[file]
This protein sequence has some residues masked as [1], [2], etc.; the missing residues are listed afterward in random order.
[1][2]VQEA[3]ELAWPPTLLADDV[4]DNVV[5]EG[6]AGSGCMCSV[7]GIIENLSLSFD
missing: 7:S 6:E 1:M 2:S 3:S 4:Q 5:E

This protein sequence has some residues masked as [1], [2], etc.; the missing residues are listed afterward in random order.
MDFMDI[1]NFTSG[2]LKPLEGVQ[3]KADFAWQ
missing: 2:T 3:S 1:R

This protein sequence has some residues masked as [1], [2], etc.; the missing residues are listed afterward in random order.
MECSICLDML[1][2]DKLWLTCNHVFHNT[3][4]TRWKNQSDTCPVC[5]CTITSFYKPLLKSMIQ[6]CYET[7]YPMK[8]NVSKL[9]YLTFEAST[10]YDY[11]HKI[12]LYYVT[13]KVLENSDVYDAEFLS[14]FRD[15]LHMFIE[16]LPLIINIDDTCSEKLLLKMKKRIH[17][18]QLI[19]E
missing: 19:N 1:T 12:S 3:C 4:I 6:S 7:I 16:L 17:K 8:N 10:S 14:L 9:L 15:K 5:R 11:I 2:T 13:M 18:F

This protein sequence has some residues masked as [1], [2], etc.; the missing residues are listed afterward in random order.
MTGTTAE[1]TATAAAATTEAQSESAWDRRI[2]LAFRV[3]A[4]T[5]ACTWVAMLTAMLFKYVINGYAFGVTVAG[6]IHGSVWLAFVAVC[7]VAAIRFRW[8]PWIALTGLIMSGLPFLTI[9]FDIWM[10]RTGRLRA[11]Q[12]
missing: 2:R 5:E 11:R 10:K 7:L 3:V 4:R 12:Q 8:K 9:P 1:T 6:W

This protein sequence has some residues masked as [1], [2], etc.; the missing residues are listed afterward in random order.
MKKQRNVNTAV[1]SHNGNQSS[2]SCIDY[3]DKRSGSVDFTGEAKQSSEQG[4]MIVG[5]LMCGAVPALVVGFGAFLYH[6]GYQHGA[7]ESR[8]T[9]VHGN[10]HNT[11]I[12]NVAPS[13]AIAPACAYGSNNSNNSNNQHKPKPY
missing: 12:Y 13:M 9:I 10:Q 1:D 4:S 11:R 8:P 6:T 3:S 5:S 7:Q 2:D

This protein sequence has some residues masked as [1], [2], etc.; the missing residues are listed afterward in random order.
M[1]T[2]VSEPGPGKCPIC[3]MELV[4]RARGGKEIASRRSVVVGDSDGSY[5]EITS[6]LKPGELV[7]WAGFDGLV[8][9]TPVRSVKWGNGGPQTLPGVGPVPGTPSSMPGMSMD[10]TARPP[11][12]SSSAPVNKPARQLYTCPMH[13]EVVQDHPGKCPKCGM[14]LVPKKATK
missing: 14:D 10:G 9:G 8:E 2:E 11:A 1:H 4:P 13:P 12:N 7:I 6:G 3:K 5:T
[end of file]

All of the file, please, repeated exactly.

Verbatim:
This protein sequence has some residues masked as [1], [2], etc.; the missing residues are listed afterward in random order.
[1][2]VQEA[3]ELAWPPTLLADDV[4]DNVV[5]EG[6]AGSGCMCSV[7]GIIENLSLSFD
missing: 7:S 6:E 1:M 2:S 3:S 4:Q 5:E

This protein sequence has some residues masked as [1], [2], etc.; the missing residues are listed afterward in random order.
MDFMDI[1]NFTSG[2]LKPLEGVQ[3]KADFAWQ
missing: 2:T 3:S 1:R

This protein sequence has some residues masked as [1], [2], etc.; the missing residues are listed afterward in random order.
MECSICLDML[1][2]DKLWLTCNHVFHNT[3][4]TRWKNQSDTCPVC[5]CTITSFYKPLLKSMIQ[6]CYET[7]YPMK[8]NVSKL[9]YLTFEAST[10]YDY[11]HKI[12]LYYVT[13]KVLENSDVYDAEFLS[14]FRD[15]LHMFIE[16]LPLIINIDDTCSEKLLLKMKKRIH[17][18]QLI[19]E
missing: 19:N 1:T 12:S 3:C 4:I 6:S 7:I 16:L 17:K 8:N 10:S 14:L 9:L 15:K 5:R 11:I 2:T 13:M 18:F

This protein sequence has some residues masked as [1], [2], etc.; the missing residues are listed afterward in random order.
MTGTTAE[1]TATAAAATTEAQSESAWDRRI[2]LAFRV[3]A[4]T[5]ACTWVAMLTAMLFKYVINGYAFGVTVAG[6]IHGSVWLAFVAVC[7]VAAIRFRW[8]PWIALTGLIMSGLPFLTI[9]FDIWM[10]RTGRLRA[11]Q[12]
missing: 2:R 5:E 11:R 10:K 7:L 3:V 4:R 12:Q 8:K 9:P 1:T 6:W

This protein sequence has some residues masked as [1], [2], etc.; the missing residues are listed afterward in random order.
MKKQRNVNTAV[1]SHNGNQSS[2]SCIDY[3]DKRSGSVDFTGEAKQSSEQG[4]MIVG[5]LMCGAVPALVVGFGAFLYH[6]GYQHGA[7]ESR[8]T[9]VHGN[10]HNT[11]I[12]NVAPS[13]AIAPACAYGSNNSNNSNNQHKPKPY
missing: 12:Y 13:M 9:I 10:Q 1:D 4:S 11:R 8:P 6:T 3:S 5:S 7:Q 2:D

This protein sequence has some residues masked as [1], [2], etc.; the missing residues are listed afterward in random order.
M[1]T[2]VSEPGPGKCPIC[3]MELV[4]RARGGKEIASRRSVVVGDSDGSY[5]EITS[6]LKPGELV[7]WAGFDGLV[8][9]TPVRSVKWGNGGPQTLPGVGPVPGTPSSMPGMSMD[10]TARPP[11][12]SSSAPVNKPARQLYTCPMH[13]EVVQDHPGKCPKCGM[14]LVPKKATK
missing: 14:D 10:G 9:G 8:E 2:E 11:A 1:H 4:P 13:P 12:N 7:I 6:G 3:K 5:T